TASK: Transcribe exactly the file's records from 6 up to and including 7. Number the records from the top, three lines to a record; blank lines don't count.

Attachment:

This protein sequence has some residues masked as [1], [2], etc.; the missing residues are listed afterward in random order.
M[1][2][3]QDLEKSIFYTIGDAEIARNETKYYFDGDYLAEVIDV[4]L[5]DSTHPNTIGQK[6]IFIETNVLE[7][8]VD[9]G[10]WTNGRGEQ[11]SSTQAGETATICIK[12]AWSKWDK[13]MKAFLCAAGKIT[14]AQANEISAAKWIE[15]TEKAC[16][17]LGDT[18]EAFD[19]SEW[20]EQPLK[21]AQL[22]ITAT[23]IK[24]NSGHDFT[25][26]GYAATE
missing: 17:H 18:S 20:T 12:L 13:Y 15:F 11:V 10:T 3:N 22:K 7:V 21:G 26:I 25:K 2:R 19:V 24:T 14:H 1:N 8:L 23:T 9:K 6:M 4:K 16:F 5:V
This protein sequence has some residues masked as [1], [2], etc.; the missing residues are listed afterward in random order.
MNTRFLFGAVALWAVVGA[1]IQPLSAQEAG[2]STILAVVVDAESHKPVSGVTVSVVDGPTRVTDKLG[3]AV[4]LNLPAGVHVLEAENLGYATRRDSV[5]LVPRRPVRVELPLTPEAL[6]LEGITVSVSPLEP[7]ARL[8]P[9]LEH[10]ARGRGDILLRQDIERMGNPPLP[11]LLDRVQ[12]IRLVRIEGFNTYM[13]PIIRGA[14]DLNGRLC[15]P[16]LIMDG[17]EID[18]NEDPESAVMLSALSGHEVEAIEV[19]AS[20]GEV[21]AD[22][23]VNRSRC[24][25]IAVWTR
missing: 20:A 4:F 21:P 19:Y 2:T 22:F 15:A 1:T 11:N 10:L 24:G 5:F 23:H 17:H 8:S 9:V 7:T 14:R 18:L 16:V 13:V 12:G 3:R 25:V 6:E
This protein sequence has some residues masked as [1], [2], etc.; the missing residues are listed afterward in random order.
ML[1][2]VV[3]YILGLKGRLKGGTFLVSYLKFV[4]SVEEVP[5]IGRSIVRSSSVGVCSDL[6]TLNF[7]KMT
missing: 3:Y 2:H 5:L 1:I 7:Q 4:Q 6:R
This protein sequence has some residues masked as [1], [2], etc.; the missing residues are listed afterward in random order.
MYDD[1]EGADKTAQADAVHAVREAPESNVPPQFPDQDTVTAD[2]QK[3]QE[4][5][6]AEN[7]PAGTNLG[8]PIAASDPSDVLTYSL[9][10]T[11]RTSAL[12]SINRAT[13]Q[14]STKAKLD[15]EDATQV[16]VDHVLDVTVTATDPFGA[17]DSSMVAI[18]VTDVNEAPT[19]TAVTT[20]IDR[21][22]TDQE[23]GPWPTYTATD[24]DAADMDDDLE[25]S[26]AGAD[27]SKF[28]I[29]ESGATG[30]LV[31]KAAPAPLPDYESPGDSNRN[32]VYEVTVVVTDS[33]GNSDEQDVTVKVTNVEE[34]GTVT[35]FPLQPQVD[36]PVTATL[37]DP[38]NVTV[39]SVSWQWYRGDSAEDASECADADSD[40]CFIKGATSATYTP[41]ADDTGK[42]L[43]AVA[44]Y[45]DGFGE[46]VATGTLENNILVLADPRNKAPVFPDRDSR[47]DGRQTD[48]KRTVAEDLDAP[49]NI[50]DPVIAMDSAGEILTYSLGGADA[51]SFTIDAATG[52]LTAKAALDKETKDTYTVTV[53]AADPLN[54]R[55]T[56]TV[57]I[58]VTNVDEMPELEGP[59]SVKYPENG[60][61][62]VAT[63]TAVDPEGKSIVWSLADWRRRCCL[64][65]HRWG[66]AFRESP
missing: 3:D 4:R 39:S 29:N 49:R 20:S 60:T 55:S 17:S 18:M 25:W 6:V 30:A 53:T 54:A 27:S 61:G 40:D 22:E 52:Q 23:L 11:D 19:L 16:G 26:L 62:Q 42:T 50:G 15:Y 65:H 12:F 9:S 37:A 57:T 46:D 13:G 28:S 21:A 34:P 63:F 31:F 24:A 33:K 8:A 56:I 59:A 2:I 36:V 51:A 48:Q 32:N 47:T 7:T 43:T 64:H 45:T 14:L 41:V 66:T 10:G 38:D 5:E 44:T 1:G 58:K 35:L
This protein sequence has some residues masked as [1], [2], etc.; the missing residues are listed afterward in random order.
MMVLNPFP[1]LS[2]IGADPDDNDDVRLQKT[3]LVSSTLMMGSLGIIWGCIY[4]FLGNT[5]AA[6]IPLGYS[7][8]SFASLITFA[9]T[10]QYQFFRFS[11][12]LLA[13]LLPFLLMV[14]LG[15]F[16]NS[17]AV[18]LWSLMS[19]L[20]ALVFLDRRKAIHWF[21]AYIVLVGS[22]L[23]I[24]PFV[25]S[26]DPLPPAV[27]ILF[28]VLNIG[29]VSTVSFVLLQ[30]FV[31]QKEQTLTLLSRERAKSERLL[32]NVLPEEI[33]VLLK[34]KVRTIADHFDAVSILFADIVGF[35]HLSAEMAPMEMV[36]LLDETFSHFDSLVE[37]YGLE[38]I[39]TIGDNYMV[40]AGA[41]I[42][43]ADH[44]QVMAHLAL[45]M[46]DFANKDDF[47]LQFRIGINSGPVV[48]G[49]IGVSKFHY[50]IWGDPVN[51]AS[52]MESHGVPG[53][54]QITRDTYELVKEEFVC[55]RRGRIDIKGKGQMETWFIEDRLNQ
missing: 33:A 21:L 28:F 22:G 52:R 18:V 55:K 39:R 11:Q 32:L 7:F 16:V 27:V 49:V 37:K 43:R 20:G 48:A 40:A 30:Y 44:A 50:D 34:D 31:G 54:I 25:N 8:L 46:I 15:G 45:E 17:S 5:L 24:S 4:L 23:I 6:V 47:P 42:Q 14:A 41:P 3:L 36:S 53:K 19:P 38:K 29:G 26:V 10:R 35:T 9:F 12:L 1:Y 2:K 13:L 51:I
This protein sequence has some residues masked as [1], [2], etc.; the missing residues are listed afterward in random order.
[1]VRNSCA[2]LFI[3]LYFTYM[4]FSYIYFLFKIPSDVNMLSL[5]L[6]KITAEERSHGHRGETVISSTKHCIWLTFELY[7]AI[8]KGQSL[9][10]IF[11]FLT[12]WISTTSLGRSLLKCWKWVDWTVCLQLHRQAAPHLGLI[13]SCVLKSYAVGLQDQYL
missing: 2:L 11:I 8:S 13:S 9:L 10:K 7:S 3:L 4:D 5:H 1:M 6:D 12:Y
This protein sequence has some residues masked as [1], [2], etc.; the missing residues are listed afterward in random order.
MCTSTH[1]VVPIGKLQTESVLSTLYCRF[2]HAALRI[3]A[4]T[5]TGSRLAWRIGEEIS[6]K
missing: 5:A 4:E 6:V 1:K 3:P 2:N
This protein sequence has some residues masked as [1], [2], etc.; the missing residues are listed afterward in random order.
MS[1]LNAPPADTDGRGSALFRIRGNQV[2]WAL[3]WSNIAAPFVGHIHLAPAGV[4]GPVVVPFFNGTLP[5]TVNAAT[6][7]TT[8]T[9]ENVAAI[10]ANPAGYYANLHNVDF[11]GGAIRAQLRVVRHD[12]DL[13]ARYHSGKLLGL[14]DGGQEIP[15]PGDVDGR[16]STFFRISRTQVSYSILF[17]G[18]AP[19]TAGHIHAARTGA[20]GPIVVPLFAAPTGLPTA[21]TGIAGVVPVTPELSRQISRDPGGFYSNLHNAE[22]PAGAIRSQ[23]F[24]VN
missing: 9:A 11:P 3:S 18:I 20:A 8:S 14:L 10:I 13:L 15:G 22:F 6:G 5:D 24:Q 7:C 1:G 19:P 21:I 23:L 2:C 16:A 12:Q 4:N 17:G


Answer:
This protein sequence has some residues masked as [1], [2], etc.; the missing residues are listed afterward in random order.
[1]VRNSCA[2]LFI[3]LYFTYM[4]FSYIYFLFKIPSDVNMLSL[5]L[6]KITAEERSHGHRGETVISSTKHCIWLTFELY[7]AI[8]KGQSL[9][10]IF[11]FLT[12]WISTTSLGRSLLKCWKWVDWTVCLQLHRQAAPHLGLI[13]SCVLKSYAVGLQDQYL
missing: 2:L 11:I 8:S 13:S 9:L 10:K 7:S 3:L 4:D 5:H 1:M 6:D 12:Y
This protein sequence has some residues masked as [1], [2], etc.; the missing residues are listed afterward in random order.
MCTSTH[1]VVPIGKLQTESVLSTLYCRF[2]HAALRI[3]A[4]T[5]TGSRLAWRIGEEIS[6]K
missing: 5:A 4:E 6:V 1:K 3:P 2:N